Justice has been done at last upon a vitriol-thrower. Mrs.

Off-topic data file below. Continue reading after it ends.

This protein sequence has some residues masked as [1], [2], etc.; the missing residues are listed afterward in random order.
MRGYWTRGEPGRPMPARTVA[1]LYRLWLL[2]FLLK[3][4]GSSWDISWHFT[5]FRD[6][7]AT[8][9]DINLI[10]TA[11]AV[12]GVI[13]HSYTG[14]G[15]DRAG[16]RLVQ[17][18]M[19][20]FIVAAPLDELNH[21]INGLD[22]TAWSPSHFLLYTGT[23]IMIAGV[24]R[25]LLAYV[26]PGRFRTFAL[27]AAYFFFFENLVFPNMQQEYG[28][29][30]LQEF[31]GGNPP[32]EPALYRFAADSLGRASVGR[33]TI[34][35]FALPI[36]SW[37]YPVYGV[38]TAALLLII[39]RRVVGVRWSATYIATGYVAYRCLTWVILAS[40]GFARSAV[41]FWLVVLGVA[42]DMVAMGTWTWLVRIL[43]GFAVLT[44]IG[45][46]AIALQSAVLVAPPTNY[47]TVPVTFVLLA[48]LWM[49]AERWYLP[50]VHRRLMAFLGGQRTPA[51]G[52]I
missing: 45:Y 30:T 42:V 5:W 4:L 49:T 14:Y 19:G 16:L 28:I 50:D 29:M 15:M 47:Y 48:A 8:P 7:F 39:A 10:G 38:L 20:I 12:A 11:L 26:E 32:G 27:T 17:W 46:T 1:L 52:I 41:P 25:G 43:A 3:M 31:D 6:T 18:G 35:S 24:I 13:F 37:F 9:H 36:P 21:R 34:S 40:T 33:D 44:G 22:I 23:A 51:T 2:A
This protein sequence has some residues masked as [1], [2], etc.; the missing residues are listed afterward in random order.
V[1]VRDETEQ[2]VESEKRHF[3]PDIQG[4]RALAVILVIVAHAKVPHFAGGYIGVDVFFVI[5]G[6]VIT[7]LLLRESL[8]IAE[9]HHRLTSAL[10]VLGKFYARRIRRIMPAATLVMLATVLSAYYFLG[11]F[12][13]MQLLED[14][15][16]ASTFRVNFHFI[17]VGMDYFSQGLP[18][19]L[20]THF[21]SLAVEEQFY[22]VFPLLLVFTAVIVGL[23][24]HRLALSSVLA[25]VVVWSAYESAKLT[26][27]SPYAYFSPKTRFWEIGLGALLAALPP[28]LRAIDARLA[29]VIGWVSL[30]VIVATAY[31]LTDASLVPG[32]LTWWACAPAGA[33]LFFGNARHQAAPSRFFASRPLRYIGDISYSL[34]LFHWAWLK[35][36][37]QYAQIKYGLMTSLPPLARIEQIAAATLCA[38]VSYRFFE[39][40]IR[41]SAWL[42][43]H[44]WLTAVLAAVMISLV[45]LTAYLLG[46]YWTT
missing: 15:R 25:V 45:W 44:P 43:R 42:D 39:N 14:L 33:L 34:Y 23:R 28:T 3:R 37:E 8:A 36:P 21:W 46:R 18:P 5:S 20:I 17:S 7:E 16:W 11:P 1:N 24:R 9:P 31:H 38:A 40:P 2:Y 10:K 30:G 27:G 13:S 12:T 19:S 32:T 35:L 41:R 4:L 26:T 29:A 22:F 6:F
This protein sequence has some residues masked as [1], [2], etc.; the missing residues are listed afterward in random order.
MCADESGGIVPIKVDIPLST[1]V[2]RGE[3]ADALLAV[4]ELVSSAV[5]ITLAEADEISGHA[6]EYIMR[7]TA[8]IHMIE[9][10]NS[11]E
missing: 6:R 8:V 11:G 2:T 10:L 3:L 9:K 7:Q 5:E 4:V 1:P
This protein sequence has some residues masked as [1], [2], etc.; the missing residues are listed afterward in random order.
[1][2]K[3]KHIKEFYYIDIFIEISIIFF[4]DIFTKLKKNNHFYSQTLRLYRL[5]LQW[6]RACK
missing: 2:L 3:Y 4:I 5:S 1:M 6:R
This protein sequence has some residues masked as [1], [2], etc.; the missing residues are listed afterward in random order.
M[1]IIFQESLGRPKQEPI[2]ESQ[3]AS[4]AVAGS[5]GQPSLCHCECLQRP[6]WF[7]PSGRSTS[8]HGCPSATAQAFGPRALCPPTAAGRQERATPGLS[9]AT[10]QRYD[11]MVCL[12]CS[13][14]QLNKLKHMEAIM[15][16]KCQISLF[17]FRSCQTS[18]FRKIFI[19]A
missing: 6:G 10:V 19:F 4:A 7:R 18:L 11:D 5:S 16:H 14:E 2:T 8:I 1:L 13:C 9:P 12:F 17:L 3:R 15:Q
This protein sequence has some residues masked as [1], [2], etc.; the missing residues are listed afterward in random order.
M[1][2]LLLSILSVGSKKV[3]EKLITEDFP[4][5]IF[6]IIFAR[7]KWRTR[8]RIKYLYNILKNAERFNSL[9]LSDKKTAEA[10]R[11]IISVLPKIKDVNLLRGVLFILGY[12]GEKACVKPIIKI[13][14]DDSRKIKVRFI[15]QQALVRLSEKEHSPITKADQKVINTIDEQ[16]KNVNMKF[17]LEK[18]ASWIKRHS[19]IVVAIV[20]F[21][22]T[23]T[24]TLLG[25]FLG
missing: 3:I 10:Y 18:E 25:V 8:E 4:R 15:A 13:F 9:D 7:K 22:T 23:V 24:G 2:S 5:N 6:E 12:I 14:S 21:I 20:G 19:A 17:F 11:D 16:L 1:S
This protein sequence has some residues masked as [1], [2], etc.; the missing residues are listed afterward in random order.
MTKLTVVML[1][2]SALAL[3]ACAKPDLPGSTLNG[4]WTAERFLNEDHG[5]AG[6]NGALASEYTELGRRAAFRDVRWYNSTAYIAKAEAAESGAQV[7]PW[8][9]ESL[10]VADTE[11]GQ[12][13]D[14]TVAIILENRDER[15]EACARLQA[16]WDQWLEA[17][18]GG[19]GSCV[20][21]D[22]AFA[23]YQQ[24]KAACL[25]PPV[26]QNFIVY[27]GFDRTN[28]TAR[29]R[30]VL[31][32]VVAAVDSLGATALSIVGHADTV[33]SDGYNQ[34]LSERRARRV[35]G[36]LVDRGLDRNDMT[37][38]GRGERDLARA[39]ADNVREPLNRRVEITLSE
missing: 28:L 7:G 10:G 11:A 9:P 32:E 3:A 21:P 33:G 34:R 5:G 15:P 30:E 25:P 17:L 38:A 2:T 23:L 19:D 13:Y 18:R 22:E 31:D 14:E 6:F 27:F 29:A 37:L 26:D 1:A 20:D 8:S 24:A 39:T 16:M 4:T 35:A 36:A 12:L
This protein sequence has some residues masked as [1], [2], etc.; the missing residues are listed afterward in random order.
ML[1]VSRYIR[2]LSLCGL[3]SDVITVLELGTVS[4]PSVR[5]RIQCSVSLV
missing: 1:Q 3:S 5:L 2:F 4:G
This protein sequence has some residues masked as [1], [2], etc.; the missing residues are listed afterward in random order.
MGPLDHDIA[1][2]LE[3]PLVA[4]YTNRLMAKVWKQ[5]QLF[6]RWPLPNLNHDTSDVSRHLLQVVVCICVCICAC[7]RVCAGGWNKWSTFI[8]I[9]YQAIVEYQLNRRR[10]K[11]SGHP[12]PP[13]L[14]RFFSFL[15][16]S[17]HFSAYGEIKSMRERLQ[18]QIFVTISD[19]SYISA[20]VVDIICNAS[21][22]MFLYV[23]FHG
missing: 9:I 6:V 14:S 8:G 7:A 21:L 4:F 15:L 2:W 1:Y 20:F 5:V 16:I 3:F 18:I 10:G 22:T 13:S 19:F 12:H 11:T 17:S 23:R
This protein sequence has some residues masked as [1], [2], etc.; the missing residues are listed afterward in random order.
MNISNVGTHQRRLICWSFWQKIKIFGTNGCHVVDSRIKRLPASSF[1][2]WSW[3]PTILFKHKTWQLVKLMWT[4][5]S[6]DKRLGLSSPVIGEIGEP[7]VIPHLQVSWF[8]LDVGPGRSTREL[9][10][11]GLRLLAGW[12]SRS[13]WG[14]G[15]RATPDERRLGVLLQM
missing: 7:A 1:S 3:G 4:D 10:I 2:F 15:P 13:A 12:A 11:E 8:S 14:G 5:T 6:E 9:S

Peacock, wife of a jeweller's assistant, was on 6th January walk- ing down Museum Street, when some one flung vitriol in her epee, totally destroying one eni1 so injuring the other that any cold may make her totally blind. A man named John Wainwright, a den- tint, was accused, who had known the prosecutrix, and had, it was believed, written to her husband most offensive letters about her. At the trial on Thursday, before Mr. Justice Lush, a man named Deacon came forward, stated that he also was intimate with Mrs. Peacock, whom he had met in Oxford Street, and one evening on parting with her vitriol was thrown in his face, and he became totally blind. Marks of the acid were also found on prisoner's clothes. The jury found him guilty, and he was sentenced to twenty years' penal servitude. If it be really true, as seems from the evidence probable, that Wainwright had blinded both Deacon and Mrs. Peacock, the crime was worse than murder, the malice being deeper and longer sustained, and the injury at least as great.